Craves were added to the eyewear lineup in 2016 and while on first impressions they don't appear to be much different to previous incarnations such as the Do Blade, a couple of millimetres here and there and a minor tweak to the curve of the lens have updated the look. The interchangeable lenses are all Carl Zeiss and come in a bewildering array of tints for every conceivable weather condition. They are also treated to repel crap that might spit up from the road. Changing the lenses couldn't be easier - just pull the arms off and stick them on the new lens. It's so easy you'll think you'd done it wrong, which you could if you don't make sure you've seated the arms properly.
These were developed specifically to complement the Tectal MTB helmets but work just as seamlessly with a Ventral or an Octal (Poc's two main road helmets) or any other helmet for that matter.
On the face you get ample coverage and the curved lens serves to make sure of unhindered peripheral vision. Despite this, you are still aware of the frames, a fact that could even reassure you - they certainly don't get in the way.
While Poc could still be considered an acquired taste in certain circles, these Craves could be considered ahead of their time given the two years they have already been available. They offer an incredibly flattering silhouette and the easily interchangeable nature of the lenses provides year-round versatility. They do, however eventually slip down the nose after a while on a long ride although a quick push-back is usually sufficient to keep them in place for the remainder of the journey.
Nose slippage: Once
Oakley Flight Jacket
Oakley have almost become to cycling eyewear what Hoover were to vacuum cleaners, so ubiquitous are they on the faces of cyclists, pro and amateur alike. This shouldn't put you off - this is a cool brand with aeons of product development experience to draw from and a habit of pushing boundaries and testing sensibilities.
Which brings us to the 2018 Flight Jacket, which when it was released seemed to turn every known convention on its head, quite obviously. Comparisons were soon drawn to Dennis Taylor's upside-down snooker glasses and Flight Jackets were roundly laughed out of the room.
Until people realised that they make sense. When you're hacking it along on the drops, you're looking through the top of your sunglasses and the last thing you need is to be looking at a strip of plastic. Likewise when you're climbing and shunt your glasses down your nose to allow some ventilation. By removing the top bit and strengthening the rest you have a pair of sunglasses that is sturdy enough to deal with the rigours of road cycling without having your vision compromised.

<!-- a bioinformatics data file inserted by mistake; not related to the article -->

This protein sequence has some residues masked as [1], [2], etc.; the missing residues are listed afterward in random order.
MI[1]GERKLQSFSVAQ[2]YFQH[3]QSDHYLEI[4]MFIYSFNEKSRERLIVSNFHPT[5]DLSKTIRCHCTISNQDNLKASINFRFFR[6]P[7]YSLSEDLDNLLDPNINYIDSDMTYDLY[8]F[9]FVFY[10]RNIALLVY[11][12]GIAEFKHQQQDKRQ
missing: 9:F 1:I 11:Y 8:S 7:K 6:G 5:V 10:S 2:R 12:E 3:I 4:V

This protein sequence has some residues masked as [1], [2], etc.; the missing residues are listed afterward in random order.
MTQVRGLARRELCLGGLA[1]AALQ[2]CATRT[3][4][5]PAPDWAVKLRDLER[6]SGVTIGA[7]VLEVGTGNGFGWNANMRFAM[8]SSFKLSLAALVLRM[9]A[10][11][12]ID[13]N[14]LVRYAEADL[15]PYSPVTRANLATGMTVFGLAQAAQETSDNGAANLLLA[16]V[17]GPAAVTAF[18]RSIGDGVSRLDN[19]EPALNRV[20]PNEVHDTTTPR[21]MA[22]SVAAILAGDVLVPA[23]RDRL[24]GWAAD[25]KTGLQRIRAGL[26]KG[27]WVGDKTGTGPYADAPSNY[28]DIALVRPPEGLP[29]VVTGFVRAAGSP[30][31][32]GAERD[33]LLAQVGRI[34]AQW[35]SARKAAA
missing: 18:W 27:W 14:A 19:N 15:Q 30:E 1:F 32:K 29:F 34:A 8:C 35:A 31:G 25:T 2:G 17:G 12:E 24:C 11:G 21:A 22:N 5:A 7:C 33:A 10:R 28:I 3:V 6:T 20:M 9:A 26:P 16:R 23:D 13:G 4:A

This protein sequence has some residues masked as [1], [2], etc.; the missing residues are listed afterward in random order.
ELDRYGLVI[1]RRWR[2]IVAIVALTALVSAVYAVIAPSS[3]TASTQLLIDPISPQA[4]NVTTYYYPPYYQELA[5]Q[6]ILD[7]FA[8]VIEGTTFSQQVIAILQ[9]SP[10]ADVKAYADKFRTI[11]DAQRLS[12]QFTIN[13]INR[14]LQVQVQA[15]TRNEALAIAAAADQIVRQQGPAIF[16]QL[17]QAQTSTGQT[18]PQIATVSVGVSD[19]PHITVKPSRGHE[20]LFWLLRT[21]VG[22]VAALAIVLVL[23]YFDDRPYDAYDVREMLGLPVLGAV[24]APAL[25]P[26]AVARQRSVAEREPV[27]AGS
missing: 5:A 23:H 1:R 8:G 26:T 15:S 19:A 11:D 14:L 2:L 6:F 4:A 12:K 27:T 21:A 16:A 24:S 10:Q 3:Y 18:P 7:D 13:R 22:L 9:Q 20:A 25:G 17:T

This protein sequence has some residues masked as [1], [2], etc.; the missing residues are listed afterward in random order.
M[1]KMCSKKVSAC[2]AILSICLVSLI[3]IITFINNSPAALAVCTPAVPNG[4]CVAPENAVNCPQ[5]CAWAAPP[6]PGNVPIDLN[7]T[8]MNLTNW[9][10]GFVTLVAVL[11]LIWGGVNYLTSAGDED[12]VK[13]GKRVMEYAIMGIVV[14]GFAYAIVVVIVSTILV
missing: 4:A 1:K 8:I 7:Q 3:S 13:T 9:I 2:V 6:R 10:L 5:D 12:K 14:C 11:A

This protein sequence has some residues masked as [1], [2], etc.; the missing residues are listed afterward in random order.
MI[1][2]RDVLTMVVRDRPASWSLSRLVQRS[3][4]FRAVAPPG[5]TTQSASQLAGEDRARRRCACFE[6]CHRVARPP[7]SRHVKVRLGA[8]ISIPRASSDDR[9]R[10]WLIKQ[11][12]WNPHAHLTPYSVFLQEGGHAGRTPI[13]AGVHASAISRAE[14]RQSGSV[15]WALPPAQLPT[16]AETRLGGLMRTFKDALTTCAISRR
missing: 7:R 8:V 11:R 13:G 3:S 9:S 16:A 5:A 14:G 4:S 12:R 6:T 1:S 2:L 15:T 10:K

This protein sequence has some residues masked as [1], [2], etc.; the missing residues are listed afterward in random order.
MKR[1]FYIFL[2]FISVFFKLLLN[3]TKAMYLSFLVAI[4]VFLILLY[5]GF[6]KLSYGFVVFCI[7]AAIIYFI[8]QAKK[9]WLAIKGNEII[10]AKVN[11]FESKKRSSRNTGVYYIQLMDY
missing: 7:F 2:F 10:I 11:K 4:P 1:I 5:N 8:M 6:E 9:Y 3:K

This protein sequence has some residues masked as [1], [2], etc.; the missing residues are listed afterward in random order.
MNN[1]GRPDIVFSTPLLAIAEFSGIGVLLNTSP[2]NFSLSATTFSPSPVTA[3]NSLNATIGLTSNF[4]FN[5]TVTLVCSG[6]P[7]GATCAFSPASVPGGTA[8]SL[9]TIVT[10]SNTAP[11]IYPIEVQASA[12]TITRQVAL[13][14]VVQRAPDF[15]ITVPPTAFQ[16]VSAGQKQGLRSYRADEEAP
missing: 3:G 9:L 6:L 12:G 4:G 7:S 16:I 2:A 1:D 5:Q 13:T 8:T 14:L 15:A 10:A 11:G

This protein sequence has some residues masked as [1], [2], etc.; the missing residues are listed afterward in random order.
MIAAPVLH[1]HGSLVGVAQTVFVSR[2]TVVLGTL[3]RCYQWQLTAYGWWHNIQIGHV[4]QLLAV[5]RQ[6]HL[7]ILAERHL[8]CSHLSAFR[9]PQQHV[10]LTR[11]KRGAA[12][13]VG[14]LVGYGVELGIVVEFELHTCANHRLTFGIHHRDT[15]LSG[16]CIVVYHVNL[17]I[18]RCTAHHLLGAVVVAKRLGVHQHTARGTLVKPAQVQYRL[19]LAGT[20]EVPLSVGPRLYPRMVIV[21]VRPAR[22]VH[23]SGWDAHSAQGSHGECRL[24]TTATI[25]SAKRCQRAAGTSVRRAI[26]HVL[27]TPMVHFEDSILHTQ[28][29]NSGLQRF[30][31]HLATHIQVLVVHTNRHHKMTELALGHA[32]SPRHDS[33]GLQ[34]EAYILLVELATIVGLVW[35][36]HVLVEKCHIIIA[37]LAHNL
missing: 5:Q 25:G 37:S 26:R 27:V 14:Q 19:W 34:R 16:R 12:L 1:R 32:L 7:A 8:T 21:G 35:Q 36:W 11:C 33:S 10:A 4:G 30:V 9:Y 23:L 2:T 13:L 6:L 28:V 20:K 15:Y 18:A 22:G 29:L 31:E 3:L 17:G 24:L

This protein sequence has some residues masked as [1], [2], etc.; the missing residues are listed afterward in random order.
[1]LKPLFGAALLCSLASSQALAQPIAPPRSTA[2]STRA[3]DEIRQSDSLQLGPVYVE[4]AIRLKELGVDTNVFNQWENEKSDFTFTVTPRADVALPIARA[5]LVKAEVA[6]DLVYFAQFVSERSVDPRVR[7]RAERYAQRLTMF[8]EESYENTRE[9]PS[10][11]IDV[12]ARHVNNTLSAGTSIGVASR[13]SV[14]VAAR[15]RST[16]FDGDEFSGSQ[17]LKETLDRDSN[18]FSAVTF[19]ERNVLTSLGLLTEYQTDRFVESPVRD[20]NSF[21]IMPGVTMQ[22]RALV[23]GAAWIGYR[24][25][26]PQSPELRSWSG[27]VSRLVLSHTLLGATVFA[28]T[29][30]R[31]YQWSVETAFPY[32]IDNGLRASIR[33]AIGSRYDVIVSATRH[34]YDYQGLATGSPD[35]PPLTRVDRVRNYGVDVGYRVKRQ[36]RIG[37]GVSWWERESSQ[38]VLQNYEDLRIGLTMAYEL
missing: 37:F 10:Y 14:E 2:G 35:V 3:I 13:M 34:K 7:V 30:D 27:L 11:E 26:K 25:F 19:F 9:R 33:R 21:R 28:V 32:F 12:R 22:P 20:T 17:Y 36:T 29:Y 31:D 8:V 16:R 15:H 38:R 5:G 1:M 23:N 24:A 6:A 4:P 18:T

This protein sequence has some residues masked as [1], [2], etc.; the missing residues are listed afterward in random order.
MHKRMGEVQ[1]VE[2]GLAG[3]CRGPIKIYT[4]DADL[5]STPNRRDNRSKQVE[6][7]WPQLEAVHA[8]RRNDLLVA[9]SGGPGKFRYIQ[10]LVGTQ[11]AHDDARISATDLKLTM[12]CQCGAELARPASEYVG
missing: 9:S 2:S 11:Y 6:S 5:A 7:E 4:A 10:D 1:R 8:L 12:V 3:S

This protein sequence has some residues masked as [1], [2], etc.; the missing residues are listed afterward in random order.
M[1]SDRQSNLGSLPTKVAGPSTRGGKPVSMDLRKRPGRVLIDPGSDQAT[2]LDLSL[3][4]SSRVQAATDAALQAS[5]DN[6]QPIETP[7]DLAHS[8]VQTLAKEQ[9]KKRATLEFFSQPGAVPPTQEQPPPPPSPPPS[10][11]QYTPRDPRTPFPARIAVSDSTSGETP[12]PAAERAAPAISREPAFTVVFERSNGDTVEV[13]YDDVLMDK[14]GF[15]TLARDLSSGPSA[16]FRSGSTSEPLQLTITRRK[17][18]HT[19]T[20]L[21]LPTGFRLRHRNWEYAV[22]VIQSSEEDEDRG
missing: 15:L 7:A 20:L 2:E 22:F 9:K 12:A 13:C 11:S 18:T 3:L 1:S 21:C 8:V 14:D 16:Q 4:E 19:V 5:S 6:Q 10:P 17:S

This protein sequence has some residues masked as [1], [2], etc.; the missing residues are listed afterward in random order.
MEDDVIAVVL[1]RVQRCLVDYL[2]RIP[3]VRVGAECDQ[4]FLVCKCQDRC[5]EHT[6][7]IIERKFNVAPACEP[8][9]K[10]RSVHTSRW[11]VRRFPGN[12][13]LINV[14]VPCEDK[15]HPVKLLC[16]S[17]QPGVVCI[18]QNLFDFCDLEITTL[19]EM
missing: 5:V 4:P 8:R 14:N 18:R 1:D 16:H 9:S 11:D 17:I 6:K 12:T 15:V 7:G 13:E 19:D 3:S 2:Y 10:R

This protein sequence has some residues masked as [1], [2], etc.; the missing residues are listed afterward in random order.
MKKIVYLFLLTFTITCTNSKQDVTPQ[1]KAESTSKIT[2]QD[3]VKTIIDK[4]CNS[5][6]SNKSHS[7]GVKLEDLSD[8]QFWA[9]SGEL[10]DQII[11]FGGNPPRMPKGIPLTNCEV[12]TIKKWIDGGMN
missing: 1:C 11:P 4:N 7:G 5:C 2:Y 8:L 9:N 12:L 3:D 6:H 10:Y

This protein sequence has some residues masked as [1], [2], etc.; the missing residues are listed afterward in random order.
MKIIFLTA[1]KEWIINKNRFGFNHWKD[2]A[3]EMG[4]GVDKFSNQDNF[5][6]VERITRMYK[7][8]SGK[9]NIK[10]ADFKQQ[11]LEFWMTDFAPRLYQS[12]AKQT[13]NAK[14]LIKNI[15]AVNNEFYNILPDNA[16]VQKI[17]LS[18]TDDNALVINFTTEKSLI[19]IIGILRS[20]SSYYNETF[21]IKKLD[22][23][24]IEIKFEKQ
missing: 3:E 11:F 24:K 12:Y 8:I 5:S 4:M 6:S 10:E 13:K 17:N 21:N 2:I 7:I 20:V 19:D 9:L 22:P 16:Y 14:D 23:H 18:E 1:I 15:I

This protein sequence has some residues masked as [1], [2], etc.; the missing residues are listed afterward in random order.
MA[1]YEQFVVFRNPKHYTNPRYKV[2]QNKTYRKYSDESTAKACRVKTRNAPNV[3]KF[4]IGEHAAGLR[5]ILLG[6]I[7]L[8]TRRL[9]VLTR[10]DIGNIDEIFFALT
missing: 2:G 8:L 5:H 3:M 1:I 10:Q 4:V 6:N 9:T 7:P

Oakley also incorporated a little gimmick on the nose piece specifically for climbing that would lift the glasses away from the face at the flick of a nose-mounted switch, thus increasing airflow. We have yet to meet an owner of Flight Jackets who even knows this feature exists, let alone uses it.
On the road you get incredible clarity of vision from Oakley's trademark Prizm lenses, with a tint that bathes everything in a warm LA glow, and the frames have a reassuring solidity that tells you these shades will soak up any punishment your ride would care to throw at you. This is a fantastic feeling, especially when enhanced by the great fit. But this bombproof, rose-tinted state of bliss is slightly tainted by the regular movement of the glasses down the nose. It could, as another reviewer has suggested be the result of the bottom-loaded weight distribution of the frames or perhaps Oakley needs to address its nose rubber situation. Perfection is a mere nose-slip away.
Nose slippage: Multiple
You're not going to go wrong with any of these sunglasses - they are all more than capable of performing well beyond the limits any average cyclist might care to put them through. You're also not going to find a real weight advantage by picking one over the other, given that they all tip the scales in the region of 30g.
So that leaves you with personal choice and to a degree, comfort. The latter is again a very tight call, but if we were forced to choose out of any of them, the Ride 100% would marginally pip the post. They really are so comfortable that you forget you're wearing them and those enormous visor-like lenses just make anyone who slips them on feel as if they could be Peter Sagan for a couple of hours. And looking as cool as f*** has to be a key consideration, right?